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Are you scared when a business meeting starts and you are the one running it? Do you sometimes have a sinking feeling in your gut, or a sense of being threatened as you brace yourself for blows? Do you wonder at those times how did your career come to this and why you? If you feel this way, then you are not alone.

Many people have this experience to such a degree that they avoid meetings whenever possible. Or, when a meeting has to happen, they want to pass it off to someone else, anyone else, often to the detriment of the purpose the meeting was to serve. The ability to conduct an effective business meeting and lead teams in a successful group process, nonetheless, remains a cornerstone of productive leadership. People that can do this are often highly compensated, either in their leadership roles or in the results they create for their own companies. Here are some tips for taking care of yourself, creating high quality team dynamics, and leading great meetings that get to where you want them to go.

How to run a successful business meeting

For anyone dealing with this kind of anxiety, I recommend a proven process for handling meetings. Increasing your knowledge of what steps produce quality meeting outcomes, and getting comfortable taking those steps, generates a foundation for confidence in meeting leadership. By taking the following steps, my clients have been able to lead successful meetings in businesses of all kinds and sizes:

Preparation

  • Start with the end in mind: Clarify for yourself the meeting’s desired outcomes.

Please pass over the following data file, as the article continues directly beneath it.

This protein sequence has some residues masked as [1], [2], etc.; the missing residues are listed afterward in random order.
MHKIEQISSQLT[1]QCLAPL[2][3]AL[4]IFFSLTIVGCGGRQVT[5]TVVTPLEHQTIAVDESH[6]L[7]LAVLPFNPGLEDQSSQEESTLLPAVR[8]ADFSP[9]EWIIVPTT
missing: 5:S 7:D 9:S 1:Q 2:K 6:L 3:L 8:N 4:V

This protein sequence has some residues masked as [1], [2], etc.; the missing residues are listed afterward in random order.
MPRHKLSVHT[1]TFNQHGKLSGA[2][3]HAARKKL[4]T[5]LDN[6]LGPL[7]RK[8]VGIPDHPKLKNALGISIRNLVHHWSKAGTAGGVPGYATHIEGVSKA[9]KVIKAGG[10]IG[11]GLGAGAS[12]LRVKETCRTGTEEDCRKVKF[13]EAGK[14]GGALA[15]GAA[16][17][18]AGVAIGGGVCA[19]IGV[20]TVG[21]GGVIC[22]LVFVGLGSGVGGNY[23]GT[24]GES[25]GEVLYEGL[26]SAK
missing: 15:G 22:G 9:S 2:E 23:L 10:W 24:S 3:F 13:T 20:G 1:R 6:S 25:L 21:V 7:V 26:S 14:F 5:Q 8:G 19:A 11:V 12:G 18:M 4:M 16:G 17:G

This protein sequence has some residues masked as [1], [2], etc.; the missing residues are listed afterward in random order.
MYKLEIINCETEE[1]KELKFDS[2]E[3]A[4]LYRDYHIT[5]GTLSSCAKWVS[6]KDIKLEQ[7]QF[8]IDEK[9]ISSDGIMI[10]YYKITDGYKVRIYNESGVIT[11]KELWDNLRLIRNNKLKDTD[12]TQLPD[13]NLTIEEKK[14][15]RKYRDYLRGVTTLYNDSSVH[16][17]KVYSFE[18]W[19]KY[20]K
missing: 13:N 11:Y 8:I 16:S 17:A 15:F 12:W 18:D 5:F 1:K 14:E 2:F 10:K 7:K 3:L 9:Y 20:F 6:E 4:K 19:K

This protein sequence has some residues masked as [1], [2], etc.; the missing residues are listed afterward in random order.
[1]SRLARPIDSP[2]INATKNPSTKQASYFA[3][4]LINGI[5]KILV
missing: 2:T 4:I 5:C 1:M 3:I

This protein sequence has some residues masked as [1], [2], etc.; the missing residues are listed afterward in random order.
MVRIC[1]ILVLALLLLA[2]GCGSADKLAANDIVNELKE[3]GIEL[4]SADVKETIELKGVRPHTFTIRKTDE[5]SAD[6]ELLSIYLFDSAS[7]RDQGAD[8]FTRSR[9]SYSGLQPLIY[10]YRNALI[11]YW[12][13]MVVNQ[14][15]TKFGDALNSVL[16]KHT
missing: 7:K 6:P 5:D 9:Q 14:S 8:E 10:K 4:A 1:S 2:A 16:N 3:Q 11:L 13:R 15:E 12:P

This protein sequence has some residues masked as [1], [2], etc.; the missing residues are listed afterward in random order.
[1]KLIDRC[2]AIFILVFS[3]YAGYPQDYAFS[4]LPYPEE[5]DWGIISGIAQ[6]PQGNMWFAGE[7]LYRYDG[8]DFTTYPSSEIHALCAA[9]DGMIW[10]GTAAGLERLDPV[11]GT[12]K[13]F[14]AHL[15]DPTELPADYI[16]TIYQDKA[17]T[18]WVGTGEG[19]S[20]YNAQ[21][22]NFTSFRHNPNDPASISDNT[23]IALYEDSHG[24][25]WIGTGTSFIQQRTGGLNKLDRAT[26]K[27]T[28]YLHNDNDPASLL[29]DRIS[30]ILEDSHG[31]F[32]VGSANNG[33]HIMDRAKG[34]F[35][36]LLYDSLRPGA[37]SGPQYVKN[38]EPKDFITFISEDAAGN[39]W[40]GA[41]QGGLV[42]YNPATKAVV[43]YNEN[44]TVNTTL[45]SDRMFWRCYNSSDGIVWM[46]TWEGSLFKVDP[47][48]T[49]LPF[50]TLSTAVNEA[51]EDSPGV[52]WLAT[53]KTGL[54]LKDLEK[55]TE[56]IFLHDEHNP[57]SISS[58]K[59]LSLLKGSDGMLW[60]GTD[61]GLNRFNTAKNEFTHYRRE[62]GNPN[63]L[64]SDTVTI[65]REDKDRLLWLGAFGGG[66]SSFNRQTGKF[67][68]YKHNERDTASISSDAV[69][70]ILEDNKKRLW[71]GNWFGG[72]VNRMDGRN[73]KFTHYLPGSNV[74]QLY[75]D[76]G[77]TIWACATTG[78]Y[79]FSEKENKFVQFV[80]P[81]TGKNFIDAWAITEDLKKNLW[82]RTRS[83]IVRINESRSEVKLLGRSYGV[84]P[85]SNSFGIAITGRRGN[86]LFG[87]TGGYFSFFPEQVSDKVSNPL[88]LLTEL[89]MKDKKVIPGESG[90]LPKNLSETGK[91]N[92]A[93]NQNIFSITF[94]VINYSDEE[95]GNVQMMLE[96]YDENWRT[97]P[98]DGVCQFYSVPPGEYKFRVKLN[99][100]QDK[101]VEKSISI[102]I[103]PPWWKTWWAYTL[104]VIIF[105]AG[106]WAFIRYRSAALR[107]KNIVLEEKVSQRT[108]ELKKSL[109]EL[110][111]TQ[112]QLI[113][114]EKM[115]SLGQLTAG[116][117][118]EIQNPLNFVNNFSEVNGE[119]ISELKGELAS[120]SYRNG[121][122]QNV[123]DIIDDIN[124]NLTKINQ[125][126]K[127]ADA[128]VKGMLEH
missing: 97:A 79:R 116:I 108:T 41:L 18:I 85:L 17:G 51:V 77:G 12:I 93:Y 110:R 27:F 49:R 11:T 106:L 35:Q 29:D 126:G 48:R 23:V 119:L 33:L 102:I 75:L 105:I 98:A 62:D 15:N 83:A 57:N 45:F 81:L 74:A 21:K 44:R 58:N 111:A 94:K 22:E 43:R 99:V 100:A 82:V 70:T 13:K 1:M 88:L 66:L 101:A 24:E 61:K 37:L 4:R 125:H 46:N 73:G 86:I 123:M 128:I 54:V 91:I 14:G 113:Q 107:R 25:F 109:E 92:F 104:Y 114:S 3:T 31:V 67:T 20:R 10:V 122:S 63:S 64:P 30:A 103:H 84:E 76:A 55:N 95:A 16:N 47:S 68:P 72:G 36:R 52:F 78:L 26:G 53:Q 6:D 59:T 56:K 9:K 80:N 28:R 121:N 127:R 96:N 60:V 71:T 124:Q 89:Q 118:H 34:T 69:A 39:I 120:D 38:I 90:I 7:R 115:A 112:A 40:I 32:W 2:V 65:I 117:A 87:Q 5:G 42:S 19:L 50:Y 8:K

• Set Priorities: Are reports needed from team members to be presented at meeting?
  • Set an agenda with agenda items, assignments, and time frame for each item. Send it out ahead of the meeting.
  • Create alignment ahead of the meeting; clarify the role each team member is to play during meeting. Request/Expect their cooperation.

Opening a meeting

  • Take care of yourself first. Ahead of the meeting, do positive affirmations, such as: “I am calm and relaxed while conducting this meeting”. “I easily access all of my intelligence for problem solving”. “I am a clear and effective communicator”. “I listen effectively and support a healthy group process”.  “I am encouraging and supportive of all team members”.
  • When everyone is in their seats, open the meeting by saying, “It is really important that each of us show up fully so that our time together can be meaningful.”
  • Optionally, you many want to offer members an opportunity to let go of any obstacles to fully showing up by giving the exercise of each group member sharing “What is in the way of you fully being here at this meeting?” You then model this yourself by beginning. An example might be: “There was an accident ahead of me on the way in this morning, and I have been running behind all morning. I can take a deep breath now, let that tension go, and be fully here now. How about each of you? “Take the time to go around and let everyone take his/her turn. You will feel better knowing everyone is more present to support you and the meeting process.